Good. l'll sound the all-clear, call off the paratroopers.
Jesus, George. Now, listen.
- You owe me a CAT scan. l want more blood. - Mm-hmm.
- Also, you look like hell. - Ah, that's good.
Doc, what's the matter with everybody?
They won't give me a chance to explain anything.
l look at them-- l look at them, and they--
they look at me like l'm a green bug or something.
- Give them some time, George. - Now, look, l have an idea.
Now, you look at this. Now, look at this.
Now, now, look at that. Now, l-l-l'm a big deal at the Harmon Library.
l can, l can take up to 30 books a night, okay, and l told them l'd be part of this.
l said that l-l-l would put out a table and...
- Your pressure is way up now. - and l would sit there and people could ask me questions.
You know, meet George Malley. What do you think?
Uh, like a circus attraction.
Oh, God, Doc, please.
- Yeah. - You know, l, uh--
You see, l c-c-can explain to them once and for all.
l-l could share my ideas with them,
you know, and then l-l-l could get my life back together.
Come see me for that scan. Take it easy on sugar and salt.
Okay? And do like l told you all your life. Breathe in and out. Okay, George?
Yeah.
- Come on. Give it! - No.
- Give it. Come on! - No! - You're not careful. You'll break it.
- Al, what do ya got there? - Please, l just wanna look at it.
Hey. That's dangerous, sweetie.
- He bought it. - What?
lt's a piece of the mirror George broke.
Richard Smick is selling them at school.
- Oh, you're kidding. - lt's hot! Feel it.
lt's not hot.
Richard said the aliens probably took George Malley away...
and put this man in his place.
- This man? - Like he's not human.
That's really dumb, and it's really mean.
Can't they just look in his eyes and see who he is? Can't you?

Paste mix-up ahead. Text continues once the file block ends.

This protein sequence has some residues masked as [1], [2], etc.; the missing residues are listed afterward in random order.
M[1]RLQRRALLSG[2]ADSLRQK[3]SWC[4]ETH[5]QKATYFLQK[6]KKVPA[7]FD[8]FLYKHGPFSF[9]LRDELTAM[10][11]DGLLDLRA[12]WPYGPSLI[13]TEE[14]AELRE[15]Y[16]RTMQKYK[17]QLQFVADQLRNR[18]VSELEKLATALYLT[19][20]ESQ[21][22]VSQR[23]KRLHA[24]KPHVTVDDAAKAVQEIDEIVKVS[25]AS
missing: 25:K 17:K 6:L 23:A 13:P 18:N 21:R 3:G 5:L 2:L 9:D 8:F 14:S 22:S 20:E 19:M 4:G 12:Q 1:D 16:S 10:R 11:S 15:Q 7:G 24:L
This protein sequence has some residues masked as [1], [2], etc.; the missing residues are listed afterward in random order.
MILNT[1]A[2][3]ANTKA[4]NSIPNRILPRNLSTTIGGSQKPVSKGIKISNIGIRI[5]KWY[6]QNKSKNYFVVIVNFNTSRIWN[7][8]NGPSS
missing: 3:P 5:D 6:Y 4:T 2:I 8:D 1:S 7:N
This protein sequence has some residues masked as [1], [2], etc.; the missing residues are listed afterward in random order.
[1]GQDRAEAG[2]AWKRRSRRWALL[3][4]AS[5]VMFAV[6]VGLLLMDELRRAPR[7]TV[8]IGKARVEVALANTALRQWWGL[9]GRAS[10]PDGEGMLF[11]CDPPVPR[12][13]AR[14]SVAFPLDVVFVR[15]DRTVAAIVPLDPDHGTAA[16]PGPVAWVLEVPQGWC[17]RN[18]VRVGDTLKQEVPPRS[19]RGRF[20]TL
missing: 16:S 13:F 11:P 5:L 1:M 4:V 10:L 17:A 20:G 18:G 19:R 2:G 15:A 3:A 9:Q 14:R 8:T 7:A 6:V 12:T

Do you remember, when daddy left, how people treated us differently?
Even our so-called friends.
Remember how much it hurt? You don't do that to people.
How much you pay for that?
- A quarter. - A dollar. - What's the truth, Al?
l paid a dollar. l was gonna check it with my magnets.
Wait a minute, wait a minute, wait a minute.
Do you see something really strange in there?
- What? - What?
A sucker.
- No. - You paid a dollar for nothing.
- You're a goner. - Nice job, Al.
Hmm.
Lace.
Hi.
Hi.
l just-- l just called you.
- You did? - Mmm. Come in, come in.
l'm so, so glad you came.
Well, l was just--
W-Why-- Why were you calling?
l found some things out, Lace.
Things, uh, are coming clearer to me.
Or, at least, they're, they're starting to.
- Things? - Mmm.
l wanna talk to the people, Lace.
l-l don't want them to be scared of me or, or frightened.
l-- l mean, l wanna, l wanna tell them what l know.
So l've, l've decided to speak at the library fair.
Do-- Do you think that they'll listen to me?
What would they do, throw stones?
Oh, my God, please sit down. l can't believe this.
Would you like something to drink? A beer.
- No. - What? What can l get you?
Scissors.
l can hear her heart beat
From a thousand miles
And the heavens open up every time she smiles
And when l come to her that is where l belong
And l'm runnin' through her like a river song
She gives me love, love love, love, crazy love
She gives me love, love love, love, crazy love
She's got a fine sense of humour when l'm feelin' low down
And l'm comin' to her when the sun goes down
Take away my troubles Oh, take away my grief
Take away my heartaches in the night like a thief
She gives me love, love love, love, crazy love
She gives me love, love love, love, crazy love
And l need her in the daytime
l need her
And l need her in the night
l need her
And l wanna throw my arms around her
- Have you done this before? - And kiss and hug her - Nope.
- Hmm. - And kiss and hug her tight
- Up or down. - When l'm returning - Down.
From so far away
Give me some sweet lovin'
lt brightens up my day
And it makes me righteous
And it makes me whole
And it makes me mellow right down to my soul
She gives me love, love love, love, crazy love
She gives me love, love love, love, crazy love
ls it close enough?
You tell me.
You give me love Give me love
- Crazy love - Uh, it's pretty close.
Love, love, love, love, crazy love
You give me love, love love, love, crazy love